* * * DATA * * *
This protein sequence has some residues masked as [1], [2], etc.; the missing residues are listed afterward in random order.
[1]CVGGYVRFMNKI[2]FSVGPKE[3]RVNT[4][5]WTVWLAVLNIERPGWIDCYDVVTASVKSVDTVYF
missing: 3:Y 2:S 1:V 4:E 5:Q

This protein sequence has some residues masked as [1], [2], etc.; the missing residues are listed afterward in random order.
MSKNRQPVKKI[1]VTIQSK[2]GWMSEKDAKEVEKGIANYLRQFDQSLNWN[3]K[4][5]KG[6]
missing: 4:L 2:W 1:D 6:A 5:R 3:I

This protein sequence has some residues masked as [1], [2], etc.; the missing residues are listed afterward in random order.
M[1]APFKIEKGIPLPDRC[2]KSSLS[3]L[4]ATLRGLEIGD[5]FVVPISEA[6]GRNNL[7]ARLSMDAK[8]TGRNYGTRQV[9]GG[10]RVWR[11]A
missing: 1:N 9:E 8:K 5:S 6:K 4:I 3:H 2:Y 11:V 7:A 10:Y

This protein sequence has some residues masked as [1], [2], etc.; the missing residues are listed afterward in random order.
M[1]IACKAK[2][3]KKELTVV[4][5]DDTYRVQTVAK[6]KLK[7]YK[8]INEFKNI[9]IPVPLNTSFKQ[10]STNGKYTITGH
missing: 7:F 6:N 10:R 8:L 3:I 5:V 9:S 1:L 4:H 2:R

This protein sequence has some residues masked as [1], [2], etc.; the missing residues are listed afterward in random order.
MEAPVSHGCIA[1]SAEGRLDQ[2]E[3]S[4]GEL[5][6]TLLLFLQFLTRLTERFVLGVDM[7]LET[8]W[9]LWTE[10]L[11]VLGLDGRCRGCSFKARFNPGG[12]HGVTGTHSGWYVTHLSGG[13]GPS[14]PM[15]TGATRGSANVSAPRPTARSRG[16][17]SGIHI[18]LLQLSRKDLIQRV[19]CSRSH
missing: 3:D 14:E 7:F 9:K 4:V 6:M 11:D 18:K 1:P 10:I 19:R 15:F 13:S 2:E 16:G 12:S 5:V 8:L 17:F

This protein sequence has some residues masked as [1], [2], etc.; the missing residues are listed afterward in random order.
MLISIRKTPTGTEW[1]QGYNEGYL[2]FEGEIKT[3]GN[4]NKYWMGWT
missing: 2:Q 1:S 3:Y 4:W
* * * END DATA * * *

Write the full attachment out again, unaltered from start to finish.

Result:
This protein sequence has some residues masked as [1], [2], etc.; the missing residues are listed afterward in random order.
[1]CVGGYVRFMNKI[2]FSVGPKE[3]RVNT[4][5]WTVWLAVLNIERPGWIDCYDVVTASVKSVDTVYF
missing: 3:Y 2:S 1:V 4:E 5:Q

This protein sequence has some residues masked as [1], [2], etc.; the missing residues are listed afterward in random order.
MSKNRQPVKKI[1]VTIQSK[2]GWMSEKDAKEVEKGIANYLRQFDQSLNWN[3]K[4][5]KG[6]
missing: 4:L 2:W 1:D 6:A 5:R 3:I

This protein sequence has some residues masked as [1], [2], etc.; the missing residues are listed afterward in random order.
M[1]APFKIEKGIPLPDRC[2]KSSLS[3]L[4]ATLRGLEIGD[5]FVVPISEA[6]GRNNL[7]ARLSMDAK[8]TGRNYGTRQV[9]GG[10]RVWR[11]A
missing: 1:N 9:E 8:K 5:S 6:K 4:I 3:H 2:Y 11:V 7:A 10:Y

This protein sequence has some residues masked as [1], [2], etc.; the missing residues are listed afterward in random order.
M[1]IACKAK[2][3]KKELTVV[4][5]DDTYRVQTVAK[6]KLK[7]YK[8]INEFKNI[9]IPVPLNTSFKQ[10]STNGKYTITGH
missing: 7:F 6:N 10:R 8:L 3:I 5:V 9:S 1:L 4:H 2:R

This protein sequence has some residues masked as [1], [2], etc.; the missing residues are listed afterward in random order.
MEAPVSHGCIA[1]SAEGRLDQ[2]E[3]S[4]GEL[5][6]TLLLFLQFLTRLTERFVLGVDM[7]LET[8]W[9]LWTE[10]L[11]VLGLDGRCRGCSFKARFNPGG[12]HGVTGTHSGWYVTHLSGG[13]GPS[14]PM[15]TGATRGSANVSAPRPTARSRG[16][17]SGIHI[18]LLQLSRKDLIQRV[19]CSRSH
missing: 3:D 14:E 7:F 9:K 4:V 6:M 11:D 18:K 1:P 10:I 19:R 15:F 13:S 2:E 16:G 12:S 5:V 8:L 17:F

This protein sequence has some residues masked as [1], [2], etc.; the missing residues are listed afterward in random order.
MLISIRKTPTGTEW[1]QGYNEGYL[2]FEGEIKT[3]GN[4]NKYWMGWT
missing: 2:Q 1:S 3:Y 4:W